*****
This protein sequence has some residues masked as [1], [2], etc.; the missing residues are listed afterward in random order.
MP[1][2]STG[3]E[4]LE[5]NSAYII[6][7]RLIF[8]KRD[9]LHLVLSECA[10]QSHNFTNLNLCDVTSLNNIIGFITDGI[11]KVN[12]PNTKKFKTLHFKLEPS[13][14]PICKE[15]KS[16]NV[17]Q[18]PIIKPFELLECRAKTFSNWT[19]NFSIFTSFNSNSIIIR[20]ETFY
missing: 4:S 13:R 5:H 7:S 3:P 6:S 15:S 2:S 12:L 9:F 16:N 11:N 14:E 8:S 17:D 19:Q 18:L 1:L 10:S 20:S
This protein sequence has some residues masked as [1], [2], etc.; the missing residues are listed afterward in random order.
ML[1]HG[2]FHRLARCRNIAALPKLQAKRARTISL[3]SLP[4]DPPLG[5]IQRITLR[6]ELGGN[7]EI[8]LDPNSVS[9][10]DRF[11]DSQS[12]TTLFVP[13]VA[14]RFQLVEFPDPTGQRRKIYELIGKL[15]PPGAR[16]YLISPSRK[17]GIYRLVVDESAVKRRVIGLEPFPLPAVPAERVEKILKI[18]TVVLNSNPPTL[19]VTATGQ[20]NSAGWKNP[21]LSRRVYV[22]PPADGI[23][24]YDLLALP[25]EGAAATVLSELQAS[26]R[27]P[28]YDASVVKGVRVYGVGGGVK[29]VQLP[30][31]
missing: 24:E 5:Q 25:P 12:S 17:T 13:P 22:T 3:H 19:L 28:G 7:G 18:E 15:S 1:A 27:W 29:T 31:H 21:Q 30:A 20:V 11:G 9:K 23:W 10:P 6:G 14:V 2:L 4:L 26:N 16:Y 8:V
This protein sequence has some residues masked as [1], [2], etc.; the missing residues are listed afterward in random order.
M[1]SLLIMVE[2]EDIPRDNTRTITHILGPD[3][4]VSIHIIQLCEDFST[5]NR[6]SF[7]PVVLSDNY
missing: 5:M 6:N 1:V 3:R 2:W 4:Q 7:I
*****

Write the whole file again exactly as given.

This protein sequence has some residues masked as [1], [2], etc.; the missing residues are listed afterward in random order.
MP[1][2]STG[3]E[4]LE[5]NSAYII[6][7]RLIF[8]KRD[9]LHLVLSECA[10]QSHNFTNLNLCDVTSLNNIIGFITDGI[11]KVN[12]PNTKKFKTLHFKLEPS[13][14]PICKE[15]KS[16]NV[17]Q[18]PIIKPFELLECRAKTFSNWT[19]NFSIFTSFNSNSIIIR[20]ETFY
missing: 4:S 13:R 5:H 7:S 3:P 6:S 15:S 2:S 12:L 9:F 16:N 11:N 14:E 8:S 17:D 19:Q 18:L 1:L 10:S 20:S
This protein sequence has some residues masked as [1], [2], etc.; the missing residues are listed afterward in random order.
ML[1]HG[2]FHRLARCRNIAALPKLQAKRARTISL[3]SLP[4]DPPLG[5]IQRITLR[6]ELGGN[7]EI[8]LDPNSVS[9][10]DRF[11]DSQS[12]TTLFVP[13]VA[14]RFQLVEFPDPTGQRRKIYELIGKL[15]PPGAR[16]YLISPSRK[17]GIYRLVVDESAVKRRVIGLEPFPLPAVPAERVEKILKI[18]TVVLNSNPPTL[19]VTATGQ[20]NSAGWKNP[21]LSRRVYV[22]PPADGI[23][24]YDLLALP[25]EGAAATVLSELQAS[26]R[27]P[28]YDASVVKGVRVYGVGGGVK[29]VQLP[30][31]
missing: 24:E 5:Q 25:P 12:S 17:T 13:P 22:T 3:H 19:L 28:G 7:G 18:E 15:S 1:A 27:W 29:T 31:H 21:Q 30:A 20:V 11:G 9:K 23:W 10:P 6:G 14:V 2:L 4:L 26:N 16:Y 8:V
This protein sequence has some residues masked as [1], [2], etc.; the missing residues are listed afterward in random order.
M[1]SLLIMVE[2]EDIPRDNTRTITHILGPD[3][4]VSIHIIQLCEDFST[5]NR[6]SF[7]PVVLSDNY
missing: 5:M 6:N 1:V 3:R 2:W 4:Q 7:I